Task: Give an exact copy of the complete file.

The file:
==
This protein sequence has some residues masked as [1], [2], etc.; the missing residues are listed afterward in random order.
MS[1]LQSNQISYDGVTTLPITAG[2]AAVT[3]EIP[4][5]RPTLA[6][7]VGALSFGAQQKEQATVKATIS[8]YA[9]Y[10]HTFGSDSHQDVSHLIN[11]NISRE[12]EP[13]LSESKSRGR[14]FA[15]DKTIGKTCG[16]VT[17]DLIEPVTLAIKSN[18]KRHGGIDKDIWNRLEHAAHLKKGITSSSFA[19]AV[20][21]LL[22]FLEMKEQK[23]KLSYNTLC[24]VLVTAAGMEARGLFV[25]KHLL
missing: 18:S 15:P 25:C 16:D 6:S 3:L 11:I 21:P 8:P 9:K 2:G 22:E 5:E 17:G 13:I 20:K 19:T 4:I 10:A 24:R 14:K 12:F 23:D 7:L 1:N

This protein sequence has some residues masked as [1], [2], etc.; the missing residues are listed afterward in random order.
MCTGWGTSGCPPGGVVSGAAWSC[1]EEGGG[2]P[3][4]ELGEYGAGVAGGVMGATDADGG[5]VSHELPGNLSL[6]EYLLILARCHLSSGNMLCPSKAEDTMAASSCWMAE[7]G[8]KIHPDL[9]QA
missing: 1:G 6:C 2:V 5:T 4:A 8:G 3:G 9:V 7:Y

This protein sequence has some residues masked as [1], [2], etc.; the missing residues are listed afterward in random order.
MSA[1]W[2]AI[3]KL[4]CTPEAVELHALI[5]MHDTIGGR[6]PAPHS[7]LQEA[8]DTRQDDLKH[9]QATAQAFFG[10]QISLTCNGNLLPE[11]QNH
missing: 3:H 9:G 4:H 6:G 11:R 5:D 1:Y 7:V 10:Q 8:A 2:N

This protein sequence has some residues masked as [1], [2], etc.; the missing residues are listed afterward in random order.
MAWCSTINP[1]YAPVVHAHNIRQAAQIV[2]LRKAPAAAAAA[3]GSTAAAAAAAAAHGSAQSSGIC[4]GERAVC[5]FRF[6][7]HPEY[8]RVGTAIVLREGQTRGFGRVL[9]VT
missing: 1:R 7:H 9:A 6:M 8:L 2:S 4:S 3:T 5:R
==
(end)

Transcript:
This protein sequence has some residues masked as [1], [2], etc.; the missing residues are listed afterward in random order.
MS[1]LQSNQISYDGVTTLPITAG[2]AAVT[3]EIP[4][5]RPTLA[6][7]VGALSFGAQQKEQATVKATIS[8]YA[9]Y[10]HTFGSDSHQDVSHLIN[11]NISRE[12]EP[13]LSESKSRGR[14]FA[15]DKTIGKTCG[16]VT[17]DLIEPVTLAIKSN[18]KRHGGIDKDIWNRLEHAAHLKKGITSSSFA[19]AV[20][21]LL[22]FLEMKEQK[23]KLSYNTLC[24]VLVTAAGMEARGLFV[25]KHLL
missing: 18:S 15:P 25:C 16:D 6:S 3:L 11:I 21:P 8:P 9:K 2:G 22:E 5:E 17:G 13:I 20:K 19:T 4:I 10:A 24:R 14:K 12:F 23:D 7:L 1:N

This protein sequence has some residues masked as [1], [2], etc.; the missing residues are listed afterward in random order.
MCTGWGTSGCPPGGVVSGAAWSC[1]EEGGG[2]P[3][4]ELGEYGAGVAGGVMGATDADGG[5]VSHELPGNLSL[6]EYLLILARCHLSSGNMLCPSKAEDTMAASSCWMAE[7]G[8]KIHPDL[9]QA
missing: 1:G 6:C 2:V 5:T 4:A 8:G 3:G 9:V 7:Y

This protein sequence has some residues masked as [1], [2], etc.; the missing residues are listed afterward in random order.
MSA[1]W[2]AI[3]KL[4]CTPEAVELHALI[5]MHDTIGGR[6]PAPHS[7]LQEA[8]DTRQDDLKH[9]QATAQAFFG[10]QISLTCNGNLLPE[11]QNH
missing: 3:H 9:G 4:H 6:G 11:R 5:D 1:Y 7:V 10:Q 8:A 2:N

This protein sequence has some residues masked as [1], [2], etc.; the missing residues are listed afterward in random order.
MAWCSTINP[1]YAPVVHAHNIRQAAQIV[2]LRKAPAAAAAA[3]GSTAAAAAAAAAHGSAQSSGIC[4]GERAVC[5]FRF[6][7]HPEY[8]RVGTAIVLREGQTRGFGRVL[9]VT
missing: 1:R 7:H 9:A 6:M 8:L 2:S 4:S 3:T 5:R